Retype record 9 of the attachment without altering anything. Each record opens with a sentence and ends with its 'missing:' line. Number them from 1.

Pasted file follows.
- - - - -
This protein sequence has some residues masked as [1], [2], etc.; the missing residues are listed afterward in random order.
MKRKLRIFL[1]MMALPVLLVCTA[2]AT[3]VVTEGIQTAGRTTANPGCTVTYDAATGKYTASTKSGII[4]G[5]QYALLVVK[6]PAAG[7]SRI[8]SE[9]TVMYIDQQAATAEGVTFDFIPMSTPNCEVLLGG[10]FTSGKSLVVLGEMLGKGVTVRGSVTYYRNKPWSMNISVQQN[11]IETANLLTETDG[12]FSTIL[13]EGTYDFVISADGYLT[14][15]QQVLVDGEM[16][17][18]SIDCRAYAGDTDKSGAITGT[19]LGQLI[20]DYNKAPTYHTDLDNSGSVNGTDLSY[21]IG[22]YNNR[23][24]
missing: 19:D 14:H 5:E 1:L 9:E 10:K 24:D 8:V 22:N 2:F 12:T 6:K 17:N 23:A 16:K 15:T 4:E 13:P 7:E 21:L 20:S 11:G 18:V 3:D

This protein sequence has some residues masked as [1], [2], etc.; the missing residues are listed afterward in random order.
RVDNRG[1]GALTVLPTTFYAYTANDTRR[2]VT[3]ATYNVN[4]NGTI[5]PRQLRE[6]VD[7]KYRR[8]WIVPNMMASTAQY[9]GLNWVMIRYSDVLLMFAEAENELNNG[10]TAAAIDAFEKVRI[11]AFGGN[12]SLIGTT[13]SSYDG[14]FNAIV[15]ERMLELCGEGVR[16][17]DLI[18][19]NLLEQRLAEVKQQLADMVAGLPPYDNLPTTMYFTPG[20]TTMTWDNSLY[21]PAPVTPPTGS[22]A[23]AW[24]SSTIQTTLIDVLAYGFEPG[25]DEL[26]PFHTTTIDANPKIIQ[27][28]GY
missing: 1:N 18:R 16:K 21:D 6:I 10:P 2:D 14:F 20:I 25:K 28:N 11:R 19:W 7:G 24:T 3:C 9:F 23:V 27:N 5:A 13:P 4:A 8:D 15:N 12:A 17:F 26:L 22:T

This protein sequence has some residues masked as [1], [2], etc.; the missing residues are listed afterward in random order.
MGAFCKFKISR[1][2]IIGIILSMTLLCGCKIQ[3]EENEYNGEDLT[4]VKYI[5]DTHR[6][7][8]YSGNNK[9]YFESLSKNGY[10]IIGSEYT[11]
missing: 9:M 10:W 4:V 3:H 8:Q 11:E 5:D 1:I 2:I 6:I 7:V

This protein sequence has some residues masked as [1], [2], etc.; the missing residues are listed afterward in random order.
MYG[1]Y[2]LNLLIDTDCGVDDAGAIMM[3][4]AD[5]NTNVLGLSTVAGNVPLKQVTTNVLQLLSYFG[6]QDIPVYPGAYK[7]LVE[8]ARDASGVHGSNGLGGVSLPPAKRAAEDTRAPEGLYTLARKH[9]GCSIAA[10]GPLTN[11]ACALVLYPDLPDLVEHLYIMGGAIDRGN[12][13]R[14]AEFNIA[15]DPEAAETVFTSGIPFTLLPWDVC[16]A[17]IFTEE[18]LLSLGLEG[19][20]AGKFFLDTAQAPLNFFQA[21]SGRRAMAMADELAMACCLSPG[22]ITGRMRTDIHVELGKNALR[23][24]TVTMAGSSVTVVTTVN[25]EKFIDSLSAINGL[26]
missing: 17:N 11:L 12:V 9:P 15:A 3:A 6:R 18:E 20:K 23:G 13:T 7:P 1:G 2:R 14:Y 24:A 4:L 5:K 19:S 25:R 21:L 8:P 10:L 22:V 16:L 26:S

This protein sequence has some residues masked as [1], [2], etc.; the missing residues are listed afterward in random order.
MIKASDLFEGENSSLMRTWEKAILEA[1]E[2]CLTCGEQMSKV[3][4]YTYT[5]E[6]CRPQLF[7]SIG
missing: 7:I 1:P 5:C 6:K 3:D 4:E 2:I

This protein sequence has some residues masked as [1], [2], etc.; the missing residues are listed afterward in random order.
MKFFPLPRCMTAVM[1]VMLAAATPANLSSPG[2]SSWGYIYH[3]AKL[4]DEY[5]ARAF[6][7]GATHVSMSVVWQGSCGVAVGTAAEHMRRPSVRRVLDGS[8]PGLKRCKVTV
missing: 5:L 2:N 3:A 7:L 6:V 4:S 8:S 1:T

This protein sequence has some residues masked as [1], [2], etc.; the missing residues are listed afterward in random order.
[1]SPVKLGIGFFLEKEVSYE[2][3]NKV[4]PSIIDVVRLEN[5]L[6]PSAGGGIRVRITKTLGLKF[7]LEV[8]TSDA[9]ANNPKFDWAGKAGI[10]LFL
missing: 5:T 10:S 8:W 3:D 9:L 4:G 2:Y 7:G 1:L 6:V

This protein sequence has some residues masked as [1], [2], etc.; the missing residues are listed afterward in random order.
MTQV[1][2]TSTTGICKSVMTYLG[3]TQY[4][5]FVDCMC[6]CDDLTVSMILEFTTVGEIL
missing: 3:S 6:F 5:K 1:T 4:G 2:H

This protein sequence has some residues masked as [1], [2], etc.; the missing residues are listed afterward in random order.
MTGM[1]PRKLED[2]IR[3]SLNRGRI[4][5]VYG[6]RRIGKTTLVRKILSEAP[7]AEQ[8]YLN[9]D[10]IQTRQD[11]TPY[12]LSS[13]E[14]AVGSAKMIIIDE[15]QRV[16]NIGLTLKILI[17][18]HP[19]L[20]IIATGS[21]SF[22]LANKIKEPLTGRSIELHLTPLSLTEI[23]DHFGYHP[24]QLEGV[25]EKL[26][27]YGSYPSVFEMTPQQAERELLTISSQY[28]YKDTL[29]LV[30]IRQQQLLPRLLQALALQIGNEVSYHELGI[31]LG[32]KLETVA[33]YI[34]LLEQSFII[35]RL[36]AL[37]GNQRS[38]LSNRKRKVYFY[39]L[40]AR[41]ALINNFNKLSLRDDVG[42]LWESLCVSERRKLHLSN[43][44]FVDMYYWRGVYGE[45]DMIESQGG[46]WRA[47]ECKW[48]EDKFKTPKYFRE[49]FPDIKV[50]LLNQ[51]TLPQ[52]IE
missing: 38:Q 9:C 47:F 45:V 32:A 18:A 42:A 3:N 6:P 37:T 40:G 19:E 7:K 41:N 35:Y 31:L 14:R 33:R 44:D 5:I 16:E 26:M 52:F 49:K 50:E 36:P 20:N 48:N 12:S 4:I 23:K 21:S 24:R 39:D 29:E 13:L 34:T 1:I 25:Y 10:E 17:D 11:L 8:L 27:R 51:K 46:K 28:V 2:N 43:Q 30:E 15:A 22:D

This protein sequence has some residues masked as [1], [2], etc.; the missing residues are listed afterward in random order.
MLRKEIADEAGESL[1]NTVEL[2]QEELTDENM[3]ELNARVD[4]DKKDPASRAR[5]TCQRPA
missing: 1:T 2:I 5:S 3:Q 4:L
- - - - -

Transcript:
This protein sequence has some residues masked as [1], [2], etc.; the missing residues are listed afterward in random order.
MTGM[1]PRKLED[2]IR[3]SLNRGRI[4][5]VYG[6]RRIGKTTLVRKILSEAP[7]AEQ[8]YLN[9]D[10]IQTRQD[11]TPY[12]LSS[13]E[14]AVGSAKMIIIDE[15]QRV[16]NIGLTLKILI[17][18]HP[19]L[20]IIATGS[21]SF[22]LANKIKEPLTGRSIELHLTPLSLTEI[23]DHFGYHP[24]QLEGV[25]EKL[26][27]YGSYPSVFEMTPQQAERELLTISSQY[28]YKDTL[29]LV[30]IRQQQLLPRLLQALALQIGNEVSYHELGI[31]LG[32]KLETVA[33]YI[34]LLEQSFII[35]RL[36]AL[37]GNQRS[38]LSNRKRKVYFY[39]L[40]AR[41]ALINNFNKLSLRDDVG[42]LWESLCVSERRKLHLSN[43][44]FVDMYYWRGVYGE[45]DMIESQGG[46]WRA[47]ECKW[48]EDKFKTPKYFRE[49]FPDIKV[50]LLNQ[51]TLPQ[52]IE
missing: 38:Q 9:C 47:F 45:V 32:A 18:A 42:A 3:N 6:P 37:T 40:G 19:E 7:K 41:N 35:Y 31:L 14:R 33:R 44:D 5:I 16:E 26:M 52:F 49:K 50:E 36:P 20:N 48:N 12:S 4:I 23:K 21:S 24:R 39:D 29:E 13:L 34:T 1:I 25:Y 10:E 17:D 11:L 8:L 27:R 51:K 46:K 28:V 2:N 43:Q 30:E 15:A 22:D